An email to College Park’s planner was not returned.
The planning document outlining the installation of lights states that the purpose of the lights is to “encourage the feeling of safety, improve view sheds, and enhance the appearance of the streetscape.” The city planner used induction lamps, which are evidently similar to fluorescent lamps.
The Bournes, however, think the city went too far if safety was the main reason for adding those bright lights. “Please ask yourself, was crime bad enough to ruin our street? My family has to live with this; we don’t just walk through it on our way to the metro.” Aaron Bourne asked.
Some residents also complain that the a detrimental effect due to excessive light pollution will result in lowering values of their house properties. “The lighting along Lackawanna is absurd and will need to be toned down. In addition to the very negative effect on the lives of people living along that street, I don’t see that it will do much to raise property values in the eyes of prospective buyers,” said Jennifer Bardi, another nearby resident.
Other residents think the lighting’s intensity is only a small part of the problem: The white-blue lights which have been proved as health hazards. “We all want lighting that is environmentally friendly, inexpensive, and makes the street safe, but we want the lighting to be healthy, too. And the evidence is clear: blue-white spectrum outdoor lighting in a residential area is a public health hazard,” said resident Lourene Miovski. Ms. Miovski, a cancer survivor, is well aware of these concerns.
The debate over light pollution has been strong enough to involve the city’s Committee for Better Environment (CBE). CBE recommends environmental-related matters in the city to the Mayor and Council. “CBE should be interested in the amount of electricity being consumed by the new lights on Lackawanna St. as well as avoiding light pollution,” wrote CBE co-chair Stephen Jascourt in an email to city officials. Mr. Jascourt recommended that the city planner use low wattage bulb as a remedy for the problem.
But, not every resident is completely against the changes. Some think the security benefits outweigh other concerns. “I’m walking home for the first time under these lights and it’s also the first time I feel confident I won’t be assaulted while commuting…they are wonderful,” aid one resident who walks the street daily to the metro station.
“No one has died because of this and hey, maybe a mugging was even diverted this weekend because of this. How about some positive thinking?” said Jane Hopkins, asking her fellow residents to be patient until the issue is addressed by city officials.
The pollution debate caught District 1 council member Patrick Wojahn off-guard. Mr. Wojahn, who also lives on the street, believes that “the lights were the right thing to do.” He said he heard from a number of residents both on and off Lackawanna Street that they were glad that the lights were coming. “I’m sure we can work this out in a way that will not have a detrimental impact on the residents of Lackawanna Street,” added Mr. Wojahn.
**REMINDER** College Park US 1 Corridor Sector Plan community meeting: Wednesday 7-9pm @ Lakeland/College Park Community Center [5051 Pierce Ave]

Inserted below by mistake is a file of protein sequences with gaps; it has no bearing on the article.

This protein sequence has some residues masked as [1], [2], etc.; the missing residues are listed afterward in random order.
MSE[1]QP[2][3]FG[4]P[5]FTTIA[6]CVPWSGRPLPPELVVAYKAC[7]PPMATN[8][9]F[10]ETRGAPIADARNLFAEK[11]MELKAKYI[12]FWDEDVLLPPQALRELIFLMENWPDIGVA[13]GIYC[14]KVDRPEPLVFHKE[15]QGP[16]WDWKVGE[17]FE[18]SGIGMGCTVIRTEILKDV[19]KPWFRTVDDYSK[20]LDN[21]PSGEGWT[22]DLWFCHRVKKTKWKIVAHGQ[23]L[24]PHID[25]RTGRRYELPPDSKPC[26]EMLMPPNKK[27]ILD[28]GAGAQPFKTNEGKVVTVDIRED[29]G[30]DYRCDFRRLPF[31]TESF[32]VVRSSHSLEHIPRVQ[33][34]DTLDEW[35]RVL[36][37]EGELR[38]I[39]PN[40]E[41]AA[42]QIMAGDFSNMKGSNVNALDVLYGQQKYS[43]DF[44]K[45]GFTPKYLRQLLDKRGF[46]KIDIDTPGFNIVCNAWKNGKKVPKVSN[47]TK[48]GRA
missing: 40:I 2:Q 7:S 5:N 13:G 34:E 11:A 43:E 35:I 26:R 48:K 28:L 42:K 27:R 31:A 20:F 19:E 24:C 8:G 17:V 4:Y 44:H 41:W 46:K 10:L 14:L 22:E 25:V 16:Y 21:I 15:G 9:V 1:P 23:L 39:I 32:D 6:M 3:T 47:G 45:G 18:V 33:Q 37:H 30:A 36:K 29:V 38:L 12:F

The updated Sector Plan, once initiated, will be a PG County Planning document containing legal stipulations and overall vision for development of properties within its boundaries. There is currently in place, an older version of the Sector Plan. It is thought to have problems since it has been around for a while and the Rt.1 mixed-use development it envisioned has not been realized. A property’s ultimate inclusion in the Sector Plan will ensure its rezoning and development [both if any] conform to specifications and vision of the Plan.
The updatedSector Plan is still in its planning stage. Wednesday’s meeting is part of a public process where updates to the Plan will be discussed. A public design charrette [interactive community workshop] will be held in December for the same purpose. More information about the Sector Plan @:
M-NCPPC proposed to amend to the updated Sector Plan, properties in two separate swaths north and south of the current Sector. The northern swath includes parts of the Ikea, Hollywood, and Cherry Hill Rd. neighborhoods.
The southern swath includes Rt.1-fronting properties between Guilford Rd. and East-West Hwy. (including Cafritz Property). College Park and University Park both oppose this addition. County Councilman Eric Olson is planning to not include the southern swath in October when time comes for him to motion initiation of the Sector Plan amendment to voting by County Council. Once he does that, no one can make a backdoor effort to re-include the controversial properties.
The Sector Plan will also be discussed at a tentative M-NCPPC Planning Board meeting October 2nd, and at a tentative County Council public hearing (where Sector Plan update/amendment is initiated) October 21st.
County Councilman Tom Dernoga came to the City of College Park Council in September to present a road improvement project for Rhode Island Avenue. The project’s goal is to use traffic circles and install traffic lights to better manage the surge of traffic on the avenue. Residents have made it clear that they do not want Rhode Island Avenue turning into a four lane roadway for commuters to zip through, but would like to maintain the residential character of the neighborhood.
Dernoga and staff presented the three phases of the project: 1) installing a traffic light at Edgewood Road, 2) facilitating pedestrian and bike access, and overall safety north of College Park at Sunnyside Road, 3) burying utility poles and building traffic circles at the intersection of Rhode Island Ave, Indian Lane and Fox Street, and Rhode Island Ave and Hollywood. The plan includes building sidewalks only at the intersections, and continuing the bike trail north of College Park, where it abruptly stops.